A: I feel like I’ve accumulated a lot of baggage that’s wearing me down and keeping me from living my life.
B: Why not put it down?
A: I don’t know how.
B: Okay. What is this baggage?
A: There’s a bunch of stuff I feel guilty and ashamed about.
B: Such as?
A: I wasn’t a good student. I wasn’t really a great son. I disappointed a lot of people. I let a lot of people down.
B: You know, people don’t care about you nearly as much as you think they do. They’ve all got their own shit to worry about.
A: I know, and I was a part of that shit. I gave people shit. I’m responsible for that.
B: Well, good on you for being self-aware, but so what? What are you going to do about it?
A: I should make amends.
A: Well… I should reach out to all the people I let down, and make things better.
B: Such as?
A: My teachers? I feel like I was a nuisance in class and I never got to apologize for that.
B: That’s fairly easy. Just call them up, look them up on Facebook, buy them drinks, say sorry.
A: That’s true. I can do that.
B: What else?
A: I think my parents always wanted me to be educated, to go to University. I never did.
B: Does that bother you?
A: Kinda. Also they spent a lot of money, I’m sure, and I’d like to pay that back.
B: You know they don’t really care, as long as you’re happy and safe.
A: I suppose. But I feel like I owe a debt of some sort.
B: How do you think you’ll pay that stuff back?
A: I suppose I should just be thrifty, save money, and if there are instances where I can help them, I should reach out and help them. They’re going to get older and they’re going to die one day, and I’d like them to see that they raised a responsible adult who can take care of them.
B: What do you need to do in order to get that done?
A: I need to save money. And if possible I’d like to make more money.
B: How much money do you actually need?
A: I don’t know. I’ve been telling myself things like, I want to be a millionaire. I want to pay off my housing loan as fast as possible so that I can be totally free. But I’m starting to see how that can be a bit of a trap. That’s how people become bankers and lawyers and then spend so much time in their careers that they realize 5-10 years later that they’ve paid off their homes, but they never really nourished their relationships with anybody and they feel desperate and anxious and alone… and then they buy themselves a fancy car.
B: Yeah. How’re you going to avoid that?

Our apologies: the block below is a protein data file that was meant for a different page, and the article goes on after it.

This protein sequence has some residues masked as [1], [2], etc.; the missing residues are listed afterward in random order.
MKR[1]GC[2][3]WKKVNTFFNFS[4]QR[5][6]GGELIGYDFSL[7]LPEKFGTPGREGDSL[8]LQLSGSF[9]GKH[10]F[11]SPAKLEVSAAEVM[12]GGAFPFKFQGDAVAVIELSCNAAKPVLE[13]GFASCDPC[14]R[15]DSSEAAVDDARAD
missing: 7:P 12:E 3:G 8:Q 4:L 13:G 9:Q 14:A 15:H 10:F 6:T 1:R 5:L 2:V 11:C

A: I realize that I should think about it in terms of managing resource flows, rather than trying to strive for an absolute number. It’s like managing your resources in Starcraft or some other RTS. It’s not about saving up a ton of minerals from the moment you start the game– because then you get slaughtered by the enemy who’s been building troops and whatnot. Rather you have to protect your flows, and always be producing.
B: That makes sense. So what should you be producing, you think?
A: Well, these word vomits are a part of it. I should be writing my whole life, before and after I become financially independent. And I don’t need to be magnificently independent overnight, or over the next couple of years. I just need to have enough freedom to do the things I want to do, I need to have have a bit more security each day, a bit more knowledge, a bit more freedom.
B: That makes sense. So you’re going to pay attention to your cashflows, resource flows, etc?
A: Yeah. I’m not sure if I’ve ever done that effectively before. But I need to learn, right? It’s just a game, like any video game I’ve played.
B: Sure. You said things were boring and predictable. Well, this is an opportunity for things to get interesting and unpredictable. You’re going to do something you haven’t done before, you have little to no experience. What’s more interesting and unpredictable than that?
A: You have a point. I don’t know.
B: So it sounds like… you’re surveying the reality that you’re already familiar with, and then dismissing it as boring. Of course it’s boring. The first time you do something it’s science, then it’s engineering, then it’s just going through the motions. Of course it’s going through the motions– you’re revisiting stuff that you’ve figured out already!
A: That… sounds true.
B: So if you want life to be interesting you have to step out of your comfort zone and do things you’ve never done before. Like maybe go to the gym right now, in the middle of the afternoon on a weekday when you know it won’t be crowded.
A: That… sounds true.
B: What else are you guilty and ashamed about?
A: I suppose I feel like I’m not contributing as much as I should be. I feel like I am capable of more, but I’m not measuring up to that.
B: How do you know your measurements are valid? Didn’t you say a while ago that you have a problem of underestimating problems and overestimating your ability?
B: So. If you underestimate problems and overestimate your ability, isn’t it fair to say that you’re contributing as much as you’re actually capable of? The current high-water mark of your current output is your ability. So– for example, take your word vomits. You like to fantasize and think you might be able to write 30,000 or 40,000 words in a day. Realistically, the most you’ve ever written is 11,000. You did 21,000 over two days.
Yes, if you were more focused, if you managed your time better, there is nothing in the laws of physics and the universe that says you can’t write 40,000 words in a day. (That’s over 40 words per waking minute, by the way. If you sleep 8 hours.) But all we really know for a fact is that your current personal best is 11,000 in one day, 21,000 in two. You will ALWAYS produce less than what you THINK you can maximally produce, if you work from first principles. That’s just reality. You’re a human that needs to breath and eat and piss and shit, and your brain isn’t a machine.